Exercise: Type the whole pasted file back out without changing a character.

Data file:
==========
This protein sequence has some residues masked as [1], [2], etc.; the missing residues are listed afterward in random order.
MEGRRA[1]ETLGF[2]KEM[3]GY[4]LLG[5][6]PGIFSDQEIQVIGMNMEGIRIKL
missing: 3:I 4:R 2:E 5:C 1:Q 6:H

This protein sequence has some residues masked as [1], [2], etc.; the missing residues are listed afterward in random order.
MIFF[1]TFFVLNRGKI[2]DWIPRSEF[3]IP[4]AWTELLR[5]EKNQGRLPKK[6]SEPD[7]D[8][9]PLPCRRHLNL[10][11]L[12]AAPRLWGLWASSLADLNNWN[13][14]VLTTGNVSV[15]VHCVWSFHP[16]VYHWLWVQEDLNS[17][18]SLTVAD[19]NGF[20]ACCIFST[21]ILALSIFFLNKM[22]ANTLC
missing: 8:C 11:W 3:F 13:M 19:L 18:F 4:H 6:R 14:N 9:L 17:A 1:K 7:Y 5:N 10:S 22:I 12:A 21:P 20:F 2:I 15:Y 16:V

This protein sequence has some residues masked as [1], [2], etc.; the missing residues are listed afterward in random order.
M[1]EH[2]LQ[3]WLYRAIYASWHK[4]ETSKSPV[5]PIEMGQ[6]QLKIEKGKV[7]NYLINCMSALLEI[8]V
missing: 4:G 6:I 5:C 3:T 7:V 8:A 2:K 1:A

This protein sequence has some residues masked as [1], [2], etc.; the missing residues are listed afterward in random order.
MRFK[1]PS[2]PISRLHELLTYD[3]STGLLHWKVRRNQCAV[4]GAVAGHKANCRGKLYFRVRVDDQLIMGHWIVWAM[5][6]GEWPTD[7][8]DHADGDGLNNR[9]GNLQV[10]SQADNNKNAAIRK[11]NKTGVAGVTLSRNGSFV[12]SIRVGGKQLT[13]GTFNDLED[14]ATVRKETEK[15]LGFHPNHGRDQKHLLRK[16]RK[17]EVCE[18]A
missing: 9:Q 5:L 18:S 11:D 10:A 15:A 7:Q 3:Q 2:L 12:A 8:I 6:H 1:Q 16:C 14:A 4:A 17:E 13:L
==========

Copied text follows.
This protein sequence has some residues masked as [1], [2], etc.; the missing residues are listed afterward in random order.
MEGRRA[1]ETLGF[2]KEM[3]GY[4]LLG[5][6]PGIFSDQEIQVIGMNMEGIRIKL
missing: 3:I 4:R 2:E 5:C 1:Q 6:H

This protein sequence has some residues masked as [1], [2], etc.; the missing residues are listed afterward in random order.
MIFF[1]TFFVLNRGKI[2]DWIPRSEF[3]IP[4]AWTELLR[5]EKNQGRLPKK[6]SEPD[7]D[8][9]PLPCRRHLNL[10][11]L[12]AAPRLWGLWASSLADLNNWN[13][14]VLTTGNVSV[15]VHCVWSFHP[16]VYHWLWVQEDLNS[17][18]SLTVAD[19]NGF[20]ACCIFST[21]ILALSIFFLNKM[22]ANTLC
missing: 8:C 11:W 3:F 13:M 19:L 18:F 4:H 6:R 14:N 9:L 17:A 1:K 7:Y 5:N 10:S 22:I 12:A 21:P 20:F 2:I 15:Y 16:V

This protein sequence has some residues masked as [1], [2], etc.; the missing residues are listed afterward in random order.
M[1]EH[2]LQ[3]WLYRAIYASWHK[4]ETSKSPV[5]PIEMGQ[6]QLKIEKGKV[7]NYLINCMSALLEI[8]V
missing: 4:G 6:I 5:C 3:T 7:V 8:A 2:K 1:A

This protein sequence has some residues masked as [1], [2], etc.; the missing residues are listed afterward in random order.
MRFK[1]PS[2]PISRLHELLTYD[3]STGLLHWKVRRNQCAV[4]GAVAGHKANCRGKLYFRVRVDDQLIMGHWIVWAM[5][6]GEWPTD[7][8]DHADGDGLNNR[9]GNLQV[10]SQADNNKNAAIRK[11]NKTGVAGVTLSRNGSFV[12]SIRVGGKQLT[13]GTFNDLED[14]ATVRKETEK[15]LGFHPNHGRDQKHLLRK[16]RK[17]EVCE[18]A
missing: 9:Q 5:L 18:S 11:D 10:A 15:A 7:Q 3:Q 2:L 12:A 8:I 6:H 1:Q 16:C 14:A 4:A 17:E 13:L